Investigating the development of executive functions and their relationship with educational attainment during adolescence: a study of inhibition, shifting and working memory
Item statusRestricted Access
Embargo end date29/11/2020
Theodoraki, Thaleia Elisavet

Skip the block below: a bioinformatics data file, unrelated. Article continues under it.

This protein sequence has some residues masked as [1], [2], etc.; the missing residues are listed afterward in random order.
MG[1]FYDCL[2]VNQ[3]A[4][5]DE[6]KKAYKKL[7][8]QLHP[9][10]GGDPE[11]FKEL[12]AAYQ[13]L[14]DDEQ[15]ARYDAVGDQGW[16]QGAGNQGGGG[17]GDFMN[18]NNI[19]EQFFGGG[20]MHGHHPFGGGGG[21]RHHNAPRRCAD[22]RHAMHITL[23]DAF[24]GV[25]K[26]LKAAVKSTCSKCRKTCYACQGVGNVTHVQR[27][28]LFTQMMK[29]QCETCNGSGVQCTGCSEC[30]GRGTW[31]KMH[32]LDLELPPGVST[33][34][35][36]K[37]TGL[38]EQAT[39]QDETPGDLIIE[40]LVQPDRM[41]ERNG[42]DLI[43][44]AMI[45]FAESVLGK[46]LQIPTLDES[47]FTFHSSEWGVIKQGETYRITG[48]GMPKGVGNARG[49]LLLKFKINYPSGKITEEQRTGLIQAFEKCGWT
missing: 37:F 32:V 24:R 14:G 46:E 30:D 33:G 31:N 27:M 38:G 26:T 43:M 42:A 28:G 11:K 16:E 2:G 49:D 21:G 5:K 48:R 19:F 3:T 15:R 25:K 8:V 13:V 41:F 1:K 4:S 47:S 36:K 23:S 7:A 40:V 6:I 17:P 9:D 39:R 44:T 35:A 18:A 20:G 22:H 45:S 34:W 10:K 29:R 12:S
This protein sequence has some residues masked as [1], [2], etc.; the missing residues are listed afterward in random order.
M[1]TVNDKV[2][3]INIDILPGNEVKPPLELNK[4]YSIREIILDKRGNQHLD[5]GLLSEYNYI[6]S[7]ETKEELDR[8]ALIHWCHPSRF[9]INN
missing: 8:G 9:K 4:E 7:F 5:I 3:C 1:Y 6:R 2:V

Background Research regarding the development of executive functions (EFs) and their association with educational attainment has disproportionately focused on younger ages, mainly pre-schoolers and primary school aged children. Conversely, the period of adolescence and specifically the later stages thereof have been largely overlooked, despite indications suggesting that particular aspects of EFs continue developing throughout adolescence and into young adulthood. Researching EFs during the latter part of adolescence might be particularly informative considering the increasing academic demands that adolescents encounter at school during these ages. In the final years of secondary school, adolescents are called to make critical academic and life decisions and work towards long-term goals (e.g., employment, further education), rendering EFs ever more potent during this period. Furthermore, in multifaceted subjects, such as science, in which attainment relies heavily on a variety of transferable skills, it may be through these skills that EFs affect adolescents’ attainment. Methods This thesis constitutes a unique contribution to the existing EF literature, in that it addresses questions regarding the development and relation of EFs to educational attainment in the previously overlooked period of late adolescence. Attainment in different disciplines was examined separately and, in the case of science, numeracy and non-verbal reasoning skills were examined as mediators of the relationship between EFs and attainment. A total of 347 adolescents, aged between 14 and 18 (i.e., years 3-5 of secondary school), were administered cognitive tasks that measured three EF components, namely inhibition, shifting and working memory, and completed paper-based assessments of their numeracy and non-verbal reasoning skills. Participants’ school grades/performance in national qualifications on a variety of subjects were considered as indicators of their educational attainment. Results The results showed that, within the large cross-sectional sample of 14-18 year olds considered, there were significant developmental changes in inhibition, but not shifting or working memory. Furthermore, there was strong evidence of associations between older adolescents’ EFs and their attainment in the curriculum areas of English, maths, science, social studies, modern languages and arts. Interestingly, the patterns of association among the three EF components and attainment differed as a function of age cohort. In a separate study, EFs were examined in relation to the oldest (fifth-year) adolescents’ performance in national qualifications for entry into university, but EFs were not found to have any significant effect beyond that of socioeconomic status. Finally, it was shown that the relationship between EFs and attainment in science was mediated by numeracy but not non-verbal reasoning skills. Conclusions This thesis showcases the significance of studying EFs in adolescence, with the results showing that certain aspects of EF continued maturing during the ages of 14- 18 and had an ongoing effect on adolescents’ educational attainment. These findings suggest that, even during the later stages of adolescence, EFs may constitute a useful target for educational interventions aimed at improving pupils’ attainment. In addition, this thesis highlights the important role of socioeconomic status as a determining factor of adolescents’ EFs and their educational attainment.